At a time when most women in show business were secretaries or script-readers, Stevie Phillips became a talent agent. Eventually, she headed the theater and motion picture departments at über-agency CMA (now ICM). Her A-list clientele included Liza Minnelli, Robert Redford, Al Pacino, Paul Newman, David Bowie, Bob Fosse and Cat Stevens.

But as her debut memoir Judy & Liza & Robert & Freddie & David & Sue & Me... makes plain, addiction threatened her success at every turn—even though Phillips never touched drug or drink.

“A lot of people are drug addicts, a lot of people in every walk of life, and, boy, I stumbled over them in show business,” she says. “It’s really rotten—it stinks—but you can get over it. I wanted to be a little bit presumptuous and give a lesson. I figured I was old enough to do that.”

Phillips, 78, got her first big break in her mid-twenties, when famed agents Freddie Fields and David Begelman asked her to accompany Judy Garland on a comeback concert tour. Growing up in Hoboken, New Jersey, Phillips writes in the memoir that “Judy Garland in Meet Me in St. Louis was the girl I longed to be, with long straight hair and soft curls and a house next door to the handsomest boy on the block.” But Garland in adulthood was no role model: addicted to pills and booze, erratic, vindictive, and violent. Keeping her on schedule was a Sisyphean task.

Continue reading >


 

In the book’s opening scene, Garland refuses to get out of bed at New York’s Plaza Hotel, despite being quite late for an afternoon meeting with her business manager.

“‘What do you want to wear?’ I ask Judy sweetly. She doesn’t answer me. I stand there—like the dummy I was at 25—staring at her. She takes the Salems off the nightstand, removes a cigarette, and puts it in her mouth. She takes a pack of matches, strikes one, and sets her nightgown on fire,” she writes.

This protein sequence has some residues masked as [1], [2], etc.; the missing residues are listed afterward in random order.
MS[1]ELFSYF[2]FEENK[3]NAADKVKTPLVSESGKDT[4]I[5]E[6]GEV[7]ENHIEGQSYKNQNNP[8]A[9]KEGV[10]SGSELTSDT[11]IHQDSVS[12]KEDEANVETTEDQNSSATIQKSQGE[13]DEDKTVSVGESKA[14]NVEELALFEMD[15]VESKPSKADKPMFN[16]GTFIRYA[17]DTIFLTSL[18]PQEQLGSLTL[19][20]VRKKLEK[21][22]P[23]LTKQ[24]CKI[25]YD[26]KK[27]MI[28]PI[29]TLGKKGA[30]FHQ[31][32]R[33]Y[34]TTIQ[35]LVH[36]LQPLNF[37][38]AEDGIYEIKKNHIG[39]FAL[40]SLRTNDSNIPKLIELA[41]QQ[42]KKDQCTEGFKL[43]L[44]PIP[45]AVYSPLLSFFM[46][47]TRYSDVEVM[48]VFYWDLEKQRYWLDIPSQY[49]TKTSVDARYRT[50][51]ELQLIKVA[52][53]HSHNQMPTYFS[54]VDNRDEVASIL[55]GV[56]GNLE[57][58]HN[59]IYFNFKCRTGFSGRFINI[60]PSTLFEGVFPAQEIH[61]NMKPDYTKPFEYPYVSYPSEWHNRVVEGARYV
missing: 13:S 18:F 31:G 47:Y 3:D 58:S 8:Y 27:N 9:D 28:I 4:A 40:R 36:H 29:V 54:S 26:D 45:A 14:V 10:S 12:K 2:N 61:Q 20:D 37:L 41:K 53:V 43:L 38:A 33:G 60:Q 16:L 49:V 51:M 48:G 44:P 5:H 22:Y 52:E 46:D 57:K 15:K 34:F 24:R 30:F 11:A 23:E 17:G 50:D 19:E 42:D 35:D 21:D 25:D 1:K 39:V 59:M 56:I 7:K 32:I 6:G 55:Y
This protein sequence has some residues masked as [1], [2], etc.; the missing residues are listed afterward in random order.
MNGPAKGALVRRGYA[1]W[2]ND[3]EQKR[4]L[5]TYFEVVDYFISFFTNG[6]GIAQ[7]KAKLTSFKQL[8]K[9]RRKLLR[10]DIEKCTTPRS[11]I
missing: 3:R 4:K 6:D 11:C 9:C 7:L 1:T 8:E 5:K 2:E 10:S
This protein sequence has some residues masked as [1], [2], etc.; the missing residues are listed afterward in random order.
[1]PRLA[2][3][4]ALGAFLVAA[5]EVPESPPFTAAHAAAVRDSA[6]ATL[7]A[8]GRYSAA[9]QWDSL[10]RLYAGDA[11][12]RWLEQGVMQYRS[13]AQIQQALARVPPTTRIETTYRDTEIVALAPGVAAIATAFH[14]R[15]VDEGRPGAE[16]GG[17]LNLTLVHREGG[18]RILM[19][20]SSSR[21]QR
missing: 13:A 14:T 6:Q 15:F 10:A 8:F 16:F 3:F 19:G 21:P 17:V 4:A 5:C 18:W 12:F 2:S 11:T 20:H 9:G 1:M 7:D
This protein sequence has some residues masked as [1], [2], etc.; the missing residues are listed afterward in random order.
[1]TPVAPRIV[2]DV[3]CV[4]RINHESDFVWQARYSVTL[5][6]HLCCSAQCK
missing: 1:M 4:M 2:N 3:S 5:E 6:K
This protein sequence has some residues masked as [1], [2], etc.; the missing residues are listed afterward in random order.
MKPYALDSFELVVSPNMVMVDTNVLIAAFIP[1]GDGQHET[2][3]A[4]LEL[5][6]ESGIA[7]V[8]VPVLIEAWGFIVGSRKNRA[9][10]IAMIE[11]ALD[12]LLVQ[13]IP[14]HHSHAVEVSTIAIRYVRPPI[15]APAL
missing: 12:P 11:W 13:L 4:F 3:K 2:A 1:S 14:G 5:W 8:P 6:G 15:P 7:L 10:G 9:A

Attempted self-immolation barely approaches the limits of drug-fueled outrageousness in Judy & Liza & Robert & Freddie & David & Sue & Me...—at one point, Garland literally chases Phillips with a knife. 

“I trust that there are going to be plenty of people who are going to look at this and, wanting to preserve Judy Garland’s legacy, be outraged by what I’ve written,” she says. “They will do their damnedest to take me down in whatever ways they have, and I’m okay with that. The book is not about them, and it’s not about Judy—it’s about me, and it’s about what happened in my life and what influenced the paths that I chose, and the stories that I tell are very much a part of that.”

Garland was first in a string of addicts to influence Phillips’ life: she had a disastrous affair with Begelman. Two of three marriages were torn apart. And she watched with sadness as Minnelli, who lived on Phillips’ couch for a year while she got her showbiz start, followed her mother’s pernicious path.

“It makes me angry, it makes me spitting mad, it infuriates me. I’ve seen what [addiction] can do to me, and I never took a drink. I’ve seen what it can do to families, I’ve seen what it can do to friends, and I’m sick of it,” Phillips says. “Liza was such a sweet, unaffected, and bubbly child. I met her when she was 13, and a guy by the name of Jerry, a drummer in the band...turned her onto cocaine. It wouldn’t have happened if she didn’t allow it to happen, but it happened, and it ruined her life.”

In turn, Minnelli almost ruined hers: when Phillips left CMA to represent Minnelli exclusively, the troubled star dumped her without a word. Single, unemployed and supporting two young children, she reinvented herself as a theater producer who brought The Best Little Whorehouse in Texas to Broadway and beyond.

Phillips cover Traveling to Texas to secure rights to the madam’s life and glimpses into Phillips’ friendship with famed fellow agent Sue Mengers are among the book’s most lighthearted moments.

“I hope they are entertaining stories, because some of them are damn funny,” she says. “[Humor] saved my life many times.”

Phillips’ natural humor, self-possession, energy, enthusiasm, and ambition are amply apparent in Judy & Liza & Robert & Freddie & David & Sue & Me...

She credits Garland with adding resiliency to the list.

“She taught me both how to and how not to live. She was the major ingredient in the special lens through which I have seen, lived, and dealt with my life. Even today, what comes out on the other side of my filtration system is heavily influenced by that education. Given what I’ve gone through, I realize I’m still standing because of the greatest lesson Judy Garland taught me: how not to fold,” she writes.

Megan Labrise is a freelance writer and columnist based in New York. Follow her on Twitter.